# Porting Existing Apps to OVM 2.0

OVM 2.0 Release Dates

OVM 2.0 is already released on the Kovan test network. We expect to deploy it to the production Optimistic Ethereum network on November 11th.

# Differences from L1 Ethereum

# Opcode differences

The L1 verification challenge mechanism needs to be able to simulate every possible opcode that an L2 contract may have. The requires a few minor differences in Opcode support between standard EVM and the Optimistic Virtual Machine (OVM)

EVM Opcode Solidity equivalent OVM Behavior
COINBASE block.coinbase Value is set by the sequencer. For the near-term future, it will return the OVM_SequencerFeeVault address (currently 0x420...011)
DIFFICULTY block.difficulty Returns 0
BLOCKHASH blockhash The L2 block hash. Note that this value can be manipulated by the sequencer and is not a safe source of randomness.
GASPRICE tx.gasprice L2 gas price
BASEFEE block.basefee Not supported for now (Optimistic Ethereum is Berlin, not London, at present)
NUMBER block.number L2 block number
TIMESTAMP block.timestamp Timestamp of latest verified L1 block

# L1 -> L2 messages

OVM includes a couple of new opcodes to provide information about L1 -> L2 messages.

Opcode Solidity equivalent Behavior
L1MESSAGESENDER assembly { solidityVariableName := verbatim_0i_1o("0x4A")} The address of the message sender on L1
L1BLOCKNUMBER assembly { solidityVariableName := verbatim_0i_1o("0x4B")} The L1 block that contains the message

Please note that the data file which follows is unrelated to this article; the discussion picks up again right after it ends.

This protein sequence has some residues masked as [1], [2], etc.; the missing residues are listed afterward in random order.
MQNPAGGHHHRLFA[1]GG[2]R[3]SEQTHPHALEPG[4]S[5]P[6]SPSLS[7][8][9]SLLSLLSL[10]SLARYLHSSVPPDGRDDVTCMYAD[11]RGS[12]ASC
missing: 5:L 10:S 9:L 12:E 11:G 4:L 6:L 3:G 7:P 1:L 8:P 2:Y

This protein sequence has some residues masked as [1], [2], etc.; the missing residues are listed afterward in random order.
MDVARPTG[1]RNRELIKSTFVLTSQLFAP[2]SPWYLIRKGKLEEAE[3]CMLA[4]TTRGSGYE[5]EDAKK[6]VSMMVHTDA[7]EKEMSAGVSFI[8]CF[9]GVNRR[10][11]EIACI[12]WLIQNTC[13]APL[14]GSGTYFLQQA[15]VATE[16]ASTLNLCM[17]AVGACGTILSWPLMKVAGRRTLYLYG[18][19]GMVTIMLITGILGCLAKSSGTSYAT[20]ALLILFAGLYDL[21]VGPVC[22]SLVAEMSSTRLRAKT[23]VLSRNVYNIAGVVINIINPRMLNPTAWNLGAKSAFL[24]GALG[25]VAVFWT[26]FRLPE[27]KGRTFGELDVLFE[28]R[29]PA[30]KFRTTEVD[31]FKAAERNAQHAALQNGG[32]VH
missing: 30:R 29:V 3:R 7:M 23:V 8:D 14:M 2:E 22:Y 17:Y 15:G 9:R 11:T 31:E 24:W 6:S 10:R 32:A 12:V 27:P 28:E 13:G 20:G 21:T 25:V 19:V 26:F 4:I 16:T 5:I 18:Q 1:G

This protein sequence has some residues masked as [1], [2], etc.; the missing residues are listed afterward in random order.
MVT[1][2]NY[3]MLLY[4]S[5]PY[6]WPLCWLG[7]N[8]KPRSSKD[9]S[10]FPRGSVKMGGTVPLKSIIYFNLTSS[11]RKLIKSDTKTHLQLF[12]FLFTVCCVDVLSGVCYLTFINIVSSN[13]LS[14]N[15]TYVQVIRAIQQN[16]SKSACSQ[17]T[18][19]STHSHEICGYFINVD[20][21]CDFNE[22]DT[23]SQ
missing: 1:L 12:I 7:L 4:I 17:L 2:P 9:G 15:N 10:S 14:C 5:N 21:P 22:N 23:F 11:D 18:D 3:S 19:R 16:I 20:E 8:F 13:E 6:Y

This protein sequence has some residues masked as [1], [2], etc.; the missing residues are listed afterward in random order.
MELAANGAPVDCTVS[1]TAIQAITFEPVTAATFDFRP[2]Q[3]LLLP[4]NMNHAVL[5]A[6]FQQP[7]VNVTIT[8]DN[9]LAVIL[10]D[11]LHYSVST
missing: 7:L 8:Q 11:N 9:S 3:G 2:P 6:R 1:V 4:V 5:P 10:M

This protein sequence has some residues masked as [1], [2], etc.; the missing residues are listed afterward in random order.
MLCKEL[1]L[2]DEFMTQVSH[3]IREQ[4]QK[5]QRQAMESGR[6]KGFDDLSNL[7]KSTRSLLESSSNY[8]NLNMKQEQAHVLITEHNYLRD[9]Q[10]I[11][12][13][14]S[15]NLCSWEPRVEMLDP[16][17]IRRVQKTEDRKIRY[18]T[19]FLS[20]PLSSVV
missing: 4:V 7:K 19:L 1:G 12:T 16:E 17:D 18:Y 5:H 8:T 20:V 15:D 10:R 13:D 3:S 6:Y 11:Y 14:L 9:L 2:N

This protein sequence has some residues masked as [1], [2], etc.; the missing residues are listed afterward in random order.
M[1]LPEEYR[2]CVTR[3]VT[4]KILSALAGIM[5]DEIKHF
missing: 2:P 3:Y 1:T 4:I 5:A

Additionally, the behavior of ORIGIN (tx.origin in Solidity) is a bit different. It depends on the source of the transaction:

  • If the source of the transaction is on Optimistic Ethereum, it returns the real origin.
  • If the source of the transaction is on L1, the value is <l1 origin> + 0x1111000000000000000000000000000000001111. This allows programmers to distinguish between a contract on L1 and a contract on the same address on L2 (for security reasons, they could be different contracts).

# Tests need to run on geth

Both Hardhat and Truffle allow you to run contract tests against their own implementations of the EVM. However, to test contracts that run on Optimistic Ethereum you need to run them on a local copy of Optimistic Ethereum (which is built on top of geth (opens new window)).

There are two issues involved in running your tests against a geth instance, rather than an EVM running inside your development environment:

  1. Tests will take longer. For development purposes, Geth is quite a bit slower than the Hardhat's (opens new window) EVM or Truffle's ganache (opens new window). You will likely have to make more liberal use of asynchronous (opens new window) functions within your tests.
  2. Both Truffle (opens new window) and Hardhat (opens new window) support custom debugging methods such as evm_snapshot and evm_revert. You cannot use these methods in tests for Optimistic Ethereum contracts because they are not available in geth. Nor can you use Hardhat's console.log (opens new window).

# Connect user's wallet to Optimistic Ethereum

Your user interface can ask the user's wallet to connect to a new chain using the wallet_addEthereumChain (opens new window) command:

   id: 1,
   jsonrpc: "2.0",
   method: "wallet_addEthereumChain",
   params: [
         chainId: "0xa", // 10
         chainName: "Optimistic Ethereum",
         rpcUrls: ["https://mainnet.optimism.io"],
         blockExplorerUrls: ["https://optimistic.etherscan.io/"]

# Workflow

Roughly speaking, these are the steps you need to take to develop for Optimistic Ethereum:

  1. Develop the decentralized application normally.
  2. Create an Optimistic Ethereum development node
  3. Run your tests on the Optimistic Ethereum development node you created.
  4. Deploy your dapp to the Optimistic Kovan network and test it in that environment.
  5. Ask to be added to the Optimistic Ethereum whitelist (opens new window)
  6. Once added, deploy your contracts to the Optimistic Ethereum network.